Tuesday, July 17, 2007

With God on our side

Take the time to listen to Joan Baez sing the Dylan song “With God on our side” everyone who practices a religion should do so every once in while to keep their perspective.

It is clear to me that many atheists are anti-religious rather than genuinely having that feeling of certainty that there truly is no God. But why should they not disavow God in the face of heaped evidence of injustice, no worse war and inhuman treatment and atrocities committed by those with God on their side? It is not enough for Christians to squeak out that those committing the atrocities are not real Christians or real Muslims or whatever – after all Christ taught that we would be judged by our actions. It seems that there is a reluctance among some religious to speak out (I would prefer "scream out") in protest against evil perpetrated in the name of God. Perhaps they fear their denunciation will somehow undermine God’s truth or their faith or affiliation.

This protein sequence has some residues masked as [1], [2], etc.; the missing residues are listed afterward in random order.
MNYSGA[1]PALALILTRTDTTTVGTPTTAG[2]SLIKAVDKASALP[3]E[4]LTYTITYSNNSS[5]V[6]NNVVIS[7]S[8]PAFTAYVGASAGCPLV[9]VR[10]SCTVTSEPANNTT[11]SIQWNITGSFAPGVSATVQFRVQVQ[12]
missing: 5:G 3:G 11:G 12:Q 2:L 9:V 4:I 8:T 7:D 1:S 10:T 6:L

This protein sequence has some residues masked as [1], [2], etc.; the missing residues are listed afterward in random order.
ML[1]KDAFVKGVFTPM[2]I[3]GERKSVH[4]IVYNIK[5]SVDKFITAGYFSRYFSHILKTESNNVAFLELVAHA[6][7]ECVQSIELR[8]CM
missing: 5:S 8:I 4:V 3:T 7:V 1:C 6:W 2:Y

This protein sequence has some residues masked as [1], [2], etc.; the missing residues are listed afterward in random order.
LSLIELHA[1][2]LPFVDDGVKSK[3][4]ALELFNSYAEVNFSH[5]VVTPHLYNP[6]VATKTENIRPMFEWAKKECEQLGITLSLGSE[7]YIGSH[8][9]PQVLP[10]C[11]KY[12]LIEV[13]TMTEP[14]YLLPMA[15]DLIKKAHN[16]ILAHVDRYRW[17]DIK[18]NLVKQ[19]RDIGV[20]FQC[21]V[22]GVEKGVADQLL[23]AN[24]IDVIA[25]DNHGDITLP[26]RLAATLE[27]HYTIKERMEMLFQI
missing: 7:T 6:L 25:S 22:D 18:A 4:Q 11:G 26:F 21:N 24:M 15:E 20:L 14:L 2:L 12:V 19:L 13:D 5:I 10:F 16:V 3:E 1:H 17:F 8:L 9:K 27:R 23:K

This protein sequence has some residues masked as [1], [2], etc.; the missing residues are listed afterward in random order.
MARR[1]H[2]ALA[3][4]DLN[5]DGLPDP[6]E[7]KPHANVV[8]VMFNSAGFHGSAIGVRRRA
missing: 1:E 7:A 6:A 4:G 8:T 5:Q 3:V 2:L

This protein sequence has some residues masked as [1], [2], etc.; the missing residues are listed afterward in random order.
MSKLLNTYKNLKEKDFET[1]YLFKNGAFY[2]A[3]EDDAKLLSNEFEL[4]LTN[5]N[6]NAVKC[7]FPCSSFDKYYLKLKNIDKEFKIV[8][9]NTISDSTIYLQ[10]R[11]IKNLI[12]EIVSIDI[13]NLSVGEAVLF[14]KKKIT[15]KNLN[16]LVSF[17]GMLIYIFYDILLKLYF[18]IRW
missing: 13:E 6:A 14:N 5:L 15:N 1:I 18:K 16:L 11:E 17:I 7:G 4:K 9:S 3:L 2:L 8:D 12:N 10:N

We have atheists to thank for questioning religion and the acts carried out “with God on our side” … and yes we should thank them if they cause us to question our religious beliefs, in the hope that the questioning leads us to really understand the underlying precepts of the great religions of the world. There is a God, we should love God and our neighbour as ourselves.

It is a real pity that the anti-religious tend to throw out the baby (God) with the bathwater (religion) and end up as atheists.


BEAST said...

When the "baby" concerned is a white elephant conjured by an erroneous "bathtub", then yes, both should be tossed away.

akakiwibear said...

only if its an error. You choose yes I choose no. Let's not kid each other by saying either case is (bath)water tight. I would not believe in God if the theist case did not win out for me - clearly the atheist wins out for you.

BEAST said...

I see no reason to believe in a patriarchal father in the sky, which to me is as unconvincing as Santa Claus.

akakiwibear said...

You certainly don't have to believe in a "patriarchal father in the sky" to believe in God.

BEAST said...

When I say "patriarchal figure in the sky", I was referring to the father-figure God of monotheism: Islam, Christianity, Judaism, which, to me, is a pretty apt description.

akakiwibear said...